A triumvirate is a three-person (or three-group) organization which is established for a specific administrative task(s). In Ancient Rome, the First Triumvirate was established between Julius Caesar, Pompey the Great, and Marcus Crassus.
Once Crassus dies, a civil war between Caesar and Pompey was fought, resulting in the death of Pompey and the establishment of Julius Caesar as the first Roman dictator (and, arguably, the official end of the Republic).
We were reminded of the First Triumvirate when thinking about the forces which drive Big Pharma in-licensing. What are the groups of characteristics which makes a particular therapeutic area or indication interesting to licensees? We came up with three of them:
Unmet Medical Need – This is a group of variables or issues which define the medical need that is present and which can be resolved by an available technology or asset.
Commercial Attributes – Epidemiology, pricing and reimbursement, current and future competition, safe and effective generics…all of the variables which are woven into the Revenue forecast.
Innovation & Technology – The characteristics of the asset or technology itself. It is a completely new mechanism of action? What animal data (if any) are available? What will it take to de-risk the asset to the point where it is licensable?
Looking at our Venn diagram, the overlaps amongst these groups of variables also lead to questions which are important, such as:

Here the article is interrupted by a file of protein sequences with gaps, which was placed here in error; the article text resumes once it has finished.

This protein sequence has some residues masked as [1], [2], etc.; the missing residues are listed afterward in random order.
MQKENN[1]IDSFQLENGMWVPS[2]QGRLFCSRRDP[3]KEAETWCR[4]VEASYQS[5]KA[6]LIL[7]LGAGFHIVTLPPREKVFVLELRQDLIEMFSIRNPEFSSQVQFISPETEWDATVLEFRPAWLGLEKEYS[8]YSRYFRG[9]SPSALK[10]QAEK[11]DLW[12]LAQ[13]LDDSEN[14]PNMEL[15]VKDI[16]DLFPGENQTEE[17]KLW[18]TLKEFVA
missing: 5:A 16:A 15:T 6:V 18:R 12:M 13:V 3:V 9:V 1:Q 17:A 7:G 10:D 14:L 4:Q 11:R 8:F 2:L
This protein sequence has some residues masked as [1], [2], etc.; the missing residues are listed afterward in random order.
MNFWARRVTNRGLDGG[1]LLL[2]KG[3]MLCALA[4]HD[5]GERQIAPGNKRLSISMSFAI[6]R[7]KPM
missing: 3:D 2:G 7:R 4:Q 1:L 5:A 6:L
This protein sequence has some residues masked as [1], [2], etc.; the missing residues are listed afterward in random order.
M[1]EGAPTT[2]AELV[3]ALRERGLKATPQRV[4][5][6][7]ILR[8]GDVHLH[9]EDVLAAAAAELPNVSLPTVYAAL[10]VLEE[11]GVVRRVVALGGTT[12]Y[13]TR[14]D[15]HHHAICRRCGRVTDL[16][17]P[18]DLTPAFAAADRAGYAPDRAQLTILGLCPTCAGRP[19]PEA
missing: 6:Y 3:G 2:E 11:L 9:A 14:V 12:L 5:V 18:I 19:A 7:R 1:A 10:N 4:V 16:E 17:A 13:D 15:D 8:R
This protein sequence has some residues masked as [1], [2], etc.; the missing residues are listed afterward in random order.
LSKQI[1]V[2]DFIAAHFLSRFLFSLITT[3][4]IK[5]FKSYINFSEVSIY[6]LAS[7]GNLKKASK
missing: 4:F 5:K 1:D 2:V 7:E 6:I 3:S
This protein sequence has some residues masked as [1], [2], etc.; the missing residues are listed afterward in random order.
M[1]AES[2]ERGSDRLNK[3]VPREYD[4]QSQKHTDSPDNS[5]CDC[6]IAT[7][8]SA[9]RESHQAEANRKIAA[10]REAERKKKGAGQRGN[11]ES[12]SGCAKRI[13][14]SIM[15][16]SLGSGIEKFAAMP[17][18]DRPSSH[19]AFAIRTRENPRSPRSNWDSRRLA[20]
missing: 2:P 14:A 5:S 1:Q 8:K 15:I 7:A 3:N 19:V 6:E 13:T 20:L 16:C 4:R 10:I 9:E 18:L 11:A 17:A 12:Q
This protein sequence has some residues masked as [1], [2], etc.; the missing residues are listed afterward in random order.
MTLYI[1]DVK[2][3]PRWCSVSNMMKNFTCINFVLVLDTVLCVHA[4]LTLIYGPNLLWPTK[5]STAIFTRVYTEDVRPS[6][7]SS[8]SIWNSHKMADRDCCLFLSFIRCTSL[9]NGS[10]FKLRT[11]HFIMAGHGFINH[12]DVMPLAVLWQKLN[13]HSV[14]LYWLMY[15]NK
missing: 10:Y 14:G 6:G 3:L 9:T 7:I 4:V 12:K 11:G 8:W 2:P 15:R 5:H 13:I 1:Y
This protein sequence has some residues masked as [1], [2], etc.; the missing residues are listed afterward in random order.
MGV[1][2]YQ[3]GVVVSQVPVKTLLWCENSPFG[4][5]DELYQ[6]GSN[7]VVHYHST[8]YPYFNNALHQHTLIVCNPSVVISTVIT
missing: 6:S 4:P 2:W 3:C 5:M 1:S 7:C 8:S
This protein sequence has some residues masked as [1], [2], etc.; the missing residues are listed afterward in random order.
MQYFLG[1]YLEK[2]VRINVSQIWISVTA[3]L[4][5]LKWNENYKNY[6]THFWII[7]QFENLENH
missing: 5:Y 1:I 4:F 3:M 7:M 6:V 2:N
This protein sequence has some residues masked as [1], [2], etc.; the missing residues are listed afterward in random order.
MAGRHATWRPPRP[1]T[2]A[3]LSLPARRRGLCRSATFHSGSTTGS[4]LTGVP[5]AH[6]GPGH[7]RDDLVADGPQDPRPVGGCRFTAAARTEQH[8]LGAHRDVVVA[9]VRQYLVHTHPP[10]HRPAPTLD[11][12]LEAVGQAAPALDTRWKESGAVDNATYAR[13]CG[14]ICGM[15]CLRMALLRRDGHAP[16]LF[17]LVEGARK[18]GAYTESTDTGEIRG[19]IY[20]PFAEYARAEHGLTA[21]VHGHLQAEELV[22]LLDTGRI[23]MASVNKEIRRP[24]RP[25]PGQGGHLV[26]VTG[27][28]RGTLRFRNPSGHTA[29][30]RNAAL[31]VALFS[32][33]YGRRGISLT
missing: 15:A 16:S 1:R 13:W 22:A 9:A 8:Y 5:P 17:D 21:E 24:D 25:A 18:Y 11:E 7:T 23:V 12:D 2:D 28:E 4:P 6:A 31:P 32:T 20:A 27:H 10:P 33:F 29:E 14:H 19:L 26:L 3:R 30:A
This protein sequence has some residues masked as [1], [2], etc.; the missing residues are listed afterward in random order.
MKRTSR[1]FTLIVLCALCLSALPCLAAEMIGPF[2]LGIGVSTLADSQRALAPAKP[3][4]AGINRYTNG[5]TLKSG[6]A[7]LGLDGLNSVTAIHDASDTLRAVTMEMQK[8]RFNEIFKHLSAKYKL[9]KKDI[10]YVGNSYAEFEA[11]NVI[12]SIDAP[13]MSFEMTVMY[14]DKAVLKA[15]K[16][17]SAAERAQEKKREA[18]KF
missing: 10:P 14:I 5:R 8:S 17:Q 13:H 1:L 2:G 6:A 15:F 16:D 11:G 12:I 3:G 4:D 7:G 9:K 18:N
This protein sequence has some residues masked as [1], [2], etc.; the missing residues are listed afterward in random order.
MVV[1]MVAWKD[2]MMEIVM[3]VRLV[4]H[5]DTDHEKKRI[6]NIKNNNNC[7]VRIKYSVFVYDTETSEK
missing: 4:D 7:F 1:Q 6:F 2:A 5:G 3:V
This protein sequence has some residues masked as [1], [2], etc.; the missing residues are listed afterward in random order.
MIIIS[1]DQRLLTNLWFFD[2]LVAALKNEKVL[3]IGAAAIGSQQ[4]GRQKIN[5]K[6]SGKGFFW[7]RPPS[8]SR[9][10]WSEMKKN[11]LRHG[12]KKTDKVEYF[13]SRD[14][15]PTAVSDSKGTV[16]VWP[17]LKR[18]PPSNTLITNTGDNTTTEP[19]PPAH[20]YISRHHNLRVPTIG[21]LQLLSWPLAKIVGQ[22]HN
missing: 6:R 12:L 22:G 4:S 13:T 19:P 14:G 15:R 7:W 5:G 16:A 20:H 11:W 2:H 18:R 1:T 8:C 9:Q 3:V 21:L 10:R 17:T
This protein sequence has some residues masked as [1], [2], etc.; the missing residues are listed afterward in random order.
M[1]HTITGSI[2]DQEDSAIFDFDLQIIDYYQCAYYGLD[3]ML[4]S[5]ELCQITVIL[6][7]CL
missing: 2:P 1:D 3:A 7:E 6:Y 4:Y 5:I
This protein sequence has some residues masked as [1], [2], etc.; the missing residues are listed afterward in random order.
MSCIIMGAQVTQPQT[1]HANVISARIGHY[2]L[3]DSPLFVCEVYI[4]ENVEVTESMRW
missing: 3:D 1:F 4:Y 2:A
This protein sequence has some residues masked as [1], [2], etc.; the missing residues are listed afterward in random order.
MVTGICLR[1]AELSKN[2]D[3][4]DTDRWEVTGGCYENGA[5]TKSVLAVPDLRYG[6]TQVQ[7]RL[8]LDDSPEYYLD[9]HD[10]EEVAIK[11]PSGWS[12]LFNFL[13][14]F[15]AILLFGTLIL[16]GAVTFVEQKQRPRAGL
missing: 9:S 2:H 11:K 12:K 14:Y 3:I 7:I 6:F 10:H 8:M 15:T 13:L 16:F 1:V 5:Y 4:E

1. Can the unmet medical need be satisfied with an ROI that meets internal objectives relative to other opportunities?
2. How does this opportunity compare relative to others being assessed?
3. Are assets even available? If so, where? How can they be sourced and assessed?
One issue we see and hear over and over again is that companies looking to form some sort of partnership with a large pharmaceutical company simply fail to look at their asset or technology from the perspective of the potential partner.
Their stories are constructed to build the strongest revenue case possible, while simultaneously underestimating the investment required, underestimating risk, and by failing to consider other competitive opportunities which that potential partner may be examining.
Our triumvirate line of thinking also helps explain why some therapeutic areas with clear unmet medical needs fail to interest multinational companies, and is also why potential licensors struggle to find partners in the presence of significant unmet medical needs. Therapeutic areas such as HIV, diabetes, dyslipidemia, and others come to mind.
Our intention here is not to bash or criticize “Big Pharma.” If anything, our intention is to help potential licensors improve their understanding of what the “other side” may be considering when evaluating their opportunity.
For example, opportunities are always evaluated relative to others. So is the asset your trying to out-license better than others which are available for licensing AND better than what is already on the market? How do you know this? Do you consider that the products on the market will be genericized by the time your product is approved? If so, how will the sharply lower price influence treatment paradigms?
In future posts, we will explore these questions by focusing on specific therapeutic areas and indications, with HIV being the first one. Others may include some of the ophthalmic indications, metabolic diseases, and respiratory diseases.